With ‘Fantastic Fungi’ the visual poet storyteller Louie Schwartzberg and Paul Stamets as the fungal spokes person in human form have joined forces with “an all-star team of professional and amateur mycologists, artists, foodies, ecologists, doctors” to create a “life-affirming, mind-bending film about mushrooms and their mysterious interwoven rootlike filaments called mycelium. What this team reveals will blow your mind and possibly save the planet”
Paul is also editing a companion book to the documentary that will take people event deeper into the fascinating world of mushrooms and how deeply linked they are to our species past and future as allies in the healing of ecosystems everywhere.
As the reGeneration is rising everywhere around the world from XR activists to Fridays for Future school strikers, to regional regenerative development projects in the Regenerative Communities Network, ecovillages around the world, Ecosystems Restoration Camps, transition initiatives, bioregional inhabitation, permaculture and agroforestry projects, P2P initiatives, deep adaptation groups, … we all better remember that we have a lot to learn from our close relatives in the fungi kin-dom.
During Paul’s visit to Scotland in the summer of 2010 the mycologist Patrick Hickey helped me to record an interview with Paul in which we explored some of the potential that lies in learning from and working with mushrooms:
Paul Stamets talks about the significance of fungi during the 6th great extinction event on Earth that we caused and are now in the middle of. He stresses that we are dangerously close to the tipping point of massive ecological failure all around the world and fungi will take a critical role in helping us to balance — if not we are likely heading for our own extinction.
Paul speaks about the importance of going beyond over-simplified linear cause and effect thinking, and how mushrooms can help us reconnect with the our deep interbeing with life and natural intelligence inherent in the community of life. Fungi as ‘edge runners’ that can help us face the ‘tremendous ecological crisis on our planet’ …
Paul explains how fungi build soil and how they can be used in cleaning up environmental toxins and much of the petrochemical pollution we have caused around the world. Engaging mycelia networks for advancing our ability to grow food in formerly toxic habitats is a way forward in cleaning up polluted sites.
Paul describes how to select the right mushroom strains that have learned not only to be tolerant to the toxin but actually also learned to break them down. The prime species for that is Oyster Mushrooms but Turkey Tail and others can also be used.
Paul explains the history of Agarikon as a medicinal mushroom and how he has worked with this species to help the US government in exploring how this species can be used to protect people against biological warfare and terrorism. “We are on the edge of pandemic storms!”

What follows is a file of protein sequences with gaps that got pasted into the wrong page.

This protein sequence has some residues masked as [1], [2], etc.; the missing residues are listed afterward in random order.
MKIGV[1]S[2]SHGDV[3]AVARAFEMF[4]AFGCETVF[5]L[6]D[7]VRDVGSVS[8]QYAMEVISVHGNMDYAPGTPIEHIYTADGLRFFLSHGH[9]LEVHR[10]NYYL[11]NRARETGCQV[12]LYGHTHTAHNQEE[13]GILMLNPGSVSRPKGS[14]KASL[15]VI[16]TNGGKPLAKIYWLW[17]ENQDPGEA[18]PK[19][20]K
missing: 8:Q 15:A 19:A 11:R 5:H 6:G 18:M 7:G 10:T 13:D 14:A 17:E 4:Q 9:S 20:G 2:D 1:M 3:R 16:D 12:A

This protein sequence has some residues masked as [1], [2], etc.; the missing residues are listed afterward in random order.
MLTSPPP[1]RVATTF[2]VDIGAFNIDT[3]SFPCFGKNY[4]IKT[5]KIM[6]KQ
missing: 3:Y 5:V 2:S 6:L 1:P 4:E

Paul offers a series of examples of mushrooms that have traditionally been cultivated for their healing properties. He speaks about the Earth based knowledge of medicine women of the past who supported us during our evolutionary journey. …
Paul explains why mushrooms are a critical part of a healthy diet and how particularly in Northern latitudes where people have problems with vitamin D deficiency mushrooms should be an important part of everyones diet. Mushrooms have the ability to convert a tonne of straw into hundreds of pounds of mushrooms with very high protein content. This could be critical in providing regional food sovereignty and food security in the future. Vast amount of mushroom species can be our allies in preparing for an uncertain and turbulent future.
Paul tells the story behind the mushrooms that were found with the famous iceman in the Austrian alps which showed that mushrooms paid an important role in the culture of our early ancestors. Paul calls for a Fungi Revolution in research and research funding so we can better prepare for the turbulent times ahead.
I think that the wave of myco-awarness that will go around the globe as this new documentary Fantastic Fungi captures people’s imagination might just usher in this “Fungi Revolution” that Paul already called for 10 years ago. May it be so! The reGeneration needs to shed all remnants of mycophobia and embrace these important allies in healing ourselves and the soils, forests, streams as we go about regenerating the Earth and her people.
Thank you Paul, and thank you Louie!
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Daniel Christian Wahl — Catalyzing transformative innovation in the face of converging crises, advising on regenerative whole systems design, regenerative leadership, and education for regenerative development and bioregional regeneration.
Author of the internationally acclaimed book Designing Regenerative Cultures